Recycled volumes could be affecting PE demand in Europe - producer

27 July 2018 12:39 Source:ICIS News

LONDON (ICIS)--Recycled polyethylene (PE) supply could be affecting demand in the European virgin market, according to a producer on Friday, at least if we consider only mechanically recycled PE.

“The overall scenario is that more recycled material is available,” it said.

PE demand has been slow in the second half of July, and several reasons could be contributing to this.

The attitude of several buyers has gradually become more speculative in the last couple of years, said the producer.

They are building up stock of some grades when prices are very low and several spot actions are done by PE producers, typically in the last quarter of each year.

On top of this, the expectation of new imports from North American capacities is ever present, supporting hand-to-mouth buying, as few players expect higher prices to come.

Another element that many players have not seriously considered is the amount of recycled material available in the market.

“The latest data from 2016 shows 3.8m tonnes of mechanical recyclates PE, of which 2m stay in Europe. Most of this is actually for non-film applications,” the producer said, adding that film applications cover the biggest share of PE demand.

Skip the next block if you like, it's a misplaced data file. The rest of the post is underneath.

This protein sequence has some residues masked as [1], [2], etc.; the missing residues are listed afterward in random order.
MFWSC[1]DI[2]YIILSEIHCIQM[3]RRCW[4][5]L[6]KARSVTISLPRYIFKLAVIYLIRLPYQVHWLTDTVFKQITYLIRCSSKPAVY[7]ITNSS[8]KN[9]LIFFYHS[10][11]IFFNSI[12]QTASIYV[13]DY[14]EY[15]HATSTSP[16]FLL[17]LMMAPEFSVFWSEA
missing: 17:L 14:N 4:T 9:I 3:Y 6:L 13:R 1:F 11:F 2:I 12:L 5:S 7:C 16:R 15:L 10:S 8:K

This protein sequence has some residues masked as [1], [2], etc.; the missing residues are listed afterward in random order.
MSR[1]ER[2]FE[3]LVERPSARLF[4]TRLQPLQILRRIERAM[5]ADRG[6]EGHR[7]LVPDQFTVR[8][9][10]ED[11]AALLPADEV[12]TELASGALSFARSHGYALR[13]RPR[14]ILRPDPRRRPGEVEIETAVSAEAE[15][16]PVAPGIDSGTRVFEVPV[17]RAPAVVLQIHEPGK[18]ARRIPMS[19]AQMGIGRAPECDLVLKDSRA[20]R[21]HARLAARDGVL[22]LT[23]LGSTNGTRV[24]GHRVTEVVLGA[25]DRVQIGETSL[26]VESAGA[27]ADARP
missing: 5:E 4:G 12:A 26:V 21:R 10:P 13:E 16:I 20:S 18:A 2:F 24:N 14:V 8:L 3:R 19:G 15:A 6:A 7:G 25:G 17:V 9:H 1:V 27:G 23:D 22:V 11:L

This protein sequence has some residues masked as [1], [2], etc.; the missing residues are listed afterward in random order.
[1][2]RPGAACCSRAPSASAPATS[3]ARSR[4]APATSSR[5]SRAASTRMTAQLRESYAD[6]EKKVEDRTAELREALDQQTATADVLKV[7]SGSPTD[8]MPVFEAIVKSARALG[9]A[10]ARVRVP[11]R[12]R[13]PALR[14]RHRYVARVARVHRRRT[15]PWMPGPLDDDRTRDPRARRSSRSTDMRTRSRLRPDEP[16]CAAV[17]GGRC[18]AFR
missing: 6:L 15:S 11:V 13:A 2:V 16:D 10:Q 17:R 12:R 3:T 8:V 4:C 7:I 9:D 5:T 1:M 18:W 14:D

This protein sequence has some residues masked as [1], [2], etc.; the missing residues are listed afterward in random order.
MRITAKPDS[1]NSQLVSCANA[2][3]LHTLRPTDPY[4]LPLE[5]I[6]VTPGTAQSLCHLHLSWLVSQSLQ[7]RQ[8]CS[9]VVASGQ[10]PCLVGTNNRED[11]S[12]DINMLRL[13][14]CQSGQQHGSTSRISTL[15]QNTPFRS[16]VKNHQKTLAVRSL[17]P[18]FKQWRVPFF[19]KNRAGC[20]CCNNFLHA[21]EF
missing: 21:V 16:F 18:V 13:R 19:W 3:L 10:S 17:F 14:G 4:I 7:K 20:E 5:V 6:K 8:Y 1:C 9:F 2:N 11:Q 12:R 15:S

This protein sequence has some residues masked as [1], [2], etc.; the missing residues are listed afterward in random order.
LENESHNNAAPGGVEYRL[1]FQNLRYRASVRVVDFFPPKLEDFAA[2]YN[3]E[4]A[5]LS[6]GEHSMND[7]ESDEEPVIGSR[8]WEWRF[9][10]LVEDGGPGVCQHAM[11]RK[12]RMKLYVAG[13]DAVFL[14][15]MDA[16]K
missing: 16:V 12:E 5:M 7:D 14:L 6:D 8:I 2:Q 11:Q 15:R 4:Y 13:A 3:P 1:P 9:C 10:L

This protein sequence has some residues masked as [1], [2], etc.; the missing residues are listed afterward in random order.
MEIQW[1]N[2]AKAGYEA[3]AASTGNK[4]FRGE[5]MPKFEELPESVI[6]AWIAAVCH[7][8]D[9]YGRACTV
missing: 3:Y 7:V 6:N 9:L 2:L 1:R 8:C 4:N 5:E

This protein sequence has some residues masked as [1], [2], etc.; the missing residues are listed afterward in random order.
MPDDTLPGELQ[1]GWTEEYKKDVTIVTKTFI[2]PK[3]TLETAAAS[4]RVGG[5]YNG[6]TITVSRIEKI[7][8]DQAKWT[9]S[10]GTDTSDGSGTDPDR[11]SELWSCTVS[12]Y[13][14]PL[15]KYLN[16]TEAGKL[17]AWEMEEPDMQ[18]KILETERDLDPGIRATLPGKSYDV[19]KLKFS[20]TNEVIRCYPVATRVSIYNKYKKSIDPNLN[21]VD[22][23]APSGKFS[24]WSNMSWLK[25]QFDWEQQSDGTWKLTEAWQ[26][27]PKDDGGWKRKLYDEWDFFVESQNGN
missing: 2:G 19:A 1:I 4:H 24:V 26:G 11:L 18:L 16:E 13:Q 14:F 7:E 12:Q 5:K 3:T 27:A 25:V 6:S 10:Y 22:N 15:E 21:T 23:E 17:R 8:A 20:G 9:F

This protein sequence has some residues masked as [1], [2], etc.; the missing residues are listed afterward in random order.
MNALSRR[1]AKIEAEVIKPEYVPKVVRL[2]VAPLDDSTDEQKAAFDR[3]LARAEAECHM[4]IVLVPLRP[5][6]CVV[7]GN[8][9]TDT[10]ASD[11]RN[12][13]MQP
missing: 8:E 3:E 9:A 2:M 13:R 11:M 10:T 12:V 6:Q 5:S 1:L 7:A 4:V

Film is not widely recycled at present.

“The trouble is statistics on recyclates are something pretty new and not yet homogenous. What is recyclate? Is it a bale that is ready for recycling? Is it a granule ready for re-use? Is it scrap? What about the severe rules with which virgin PE safety data sheets are prepared? Have we been over-cautious up to now?” the producer went on to say.

“I think a lot of topics have still to be clarified, we need homogeneity on definitions even at EU level.”

Some producers are actively looking at the prospect of chemical recovery of feedstocks in the search for a circular economy, but this is not yet commercially viable.

What sources do agree on is that recycling has the power to affect PE growth in future, but the recycling industry is having difficulty keeping up with consumer demands.

By Linda Naylor